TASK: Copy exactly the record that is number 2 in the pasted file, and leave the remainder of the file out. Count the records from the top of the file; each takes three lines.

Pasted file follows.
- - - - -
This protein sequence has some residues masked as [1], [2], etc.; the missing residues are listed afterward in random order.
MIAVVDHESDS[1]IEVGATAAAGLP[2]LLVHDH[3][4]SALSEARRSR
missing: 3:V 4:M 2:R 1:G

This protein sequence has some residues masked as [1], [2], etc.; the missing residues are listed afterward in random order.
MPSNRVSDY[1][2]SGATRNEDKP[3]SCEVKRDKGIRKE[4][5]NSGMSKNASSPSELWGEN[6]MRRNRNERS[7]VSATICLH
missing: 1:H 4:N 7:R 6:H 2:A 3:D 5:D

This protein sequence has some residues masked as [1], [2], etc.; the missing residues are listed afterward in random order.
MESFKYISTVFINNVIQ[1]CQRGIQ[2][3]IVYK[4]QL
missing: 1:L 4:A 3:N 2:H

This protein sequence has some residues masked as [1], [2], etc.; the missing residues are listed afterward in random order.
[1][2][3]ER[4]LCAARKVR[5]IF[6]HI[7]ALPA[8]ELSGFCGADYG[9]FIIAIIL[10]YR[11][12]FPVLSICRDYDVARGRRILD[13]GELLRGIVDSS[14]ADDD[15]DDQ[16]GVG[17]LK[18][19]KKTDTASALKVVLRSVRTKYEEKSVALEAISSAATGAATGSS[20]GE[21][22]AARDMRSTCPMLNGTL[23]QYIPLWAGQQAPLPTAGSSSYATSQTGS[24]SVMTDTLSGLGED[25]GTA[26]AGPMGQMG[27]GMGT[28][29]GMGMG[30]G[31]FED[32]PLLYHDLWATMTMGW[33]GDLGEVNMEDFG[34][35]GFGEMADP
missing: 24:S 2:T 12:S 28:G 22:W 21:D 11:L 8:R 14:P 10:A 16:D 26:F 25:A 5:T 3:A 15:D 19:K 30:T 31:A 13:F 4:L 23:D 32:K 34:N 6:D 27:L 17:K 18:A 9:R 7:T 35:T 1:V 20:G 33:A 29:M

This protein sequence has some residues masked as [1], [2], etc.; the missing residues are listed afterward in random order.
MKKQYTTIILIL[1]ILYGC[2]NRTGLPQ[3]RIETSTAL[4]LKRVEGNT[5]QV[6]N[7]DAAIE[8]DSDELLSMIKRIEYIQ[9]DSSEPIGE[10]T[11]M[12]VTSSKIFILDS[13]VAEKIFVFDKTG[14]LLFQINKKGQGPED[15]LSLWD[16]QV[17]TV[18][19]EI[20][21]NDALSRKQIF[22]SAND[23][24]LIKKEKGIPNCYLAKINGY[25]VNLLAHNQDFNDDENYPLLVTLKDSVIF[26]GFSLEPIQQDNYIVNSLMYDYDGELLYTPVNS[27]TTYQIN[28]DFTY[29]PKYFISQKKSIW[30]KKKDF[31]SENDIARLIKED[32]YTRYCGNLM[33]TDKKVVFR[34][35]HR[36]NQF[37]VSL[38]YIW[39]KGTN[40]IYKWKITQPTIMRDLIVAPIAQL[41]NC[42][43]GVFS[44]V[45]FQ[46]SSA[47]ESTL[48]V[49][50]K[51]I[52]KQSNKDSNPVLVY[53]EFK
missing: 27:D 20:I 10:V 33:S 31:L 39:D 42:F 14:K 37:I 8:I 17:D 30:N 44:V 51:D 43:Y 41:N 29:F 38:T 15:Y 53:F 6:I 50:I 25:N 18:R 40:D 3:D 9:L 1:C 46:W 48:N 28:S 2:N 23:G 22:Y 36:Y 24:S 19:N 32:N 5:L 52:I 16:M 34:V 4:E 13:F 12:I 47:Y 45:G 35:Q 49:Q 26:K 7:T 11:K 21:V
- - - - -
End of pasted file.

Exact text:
This protein sequence has some residues masked as [1], [2], etc.; the missing residues are listed afterward in random order.
MPSNRVSDY[1][2]SGATRNEDKP[3]SCEVKRDKGIRKE[4][5]NSGMSKNASSPSELWGEN[6]MRRNRNERS[7]VSATICLH
missing: 1:H 4:N 7:R 6:H 2:A 3:D 5:D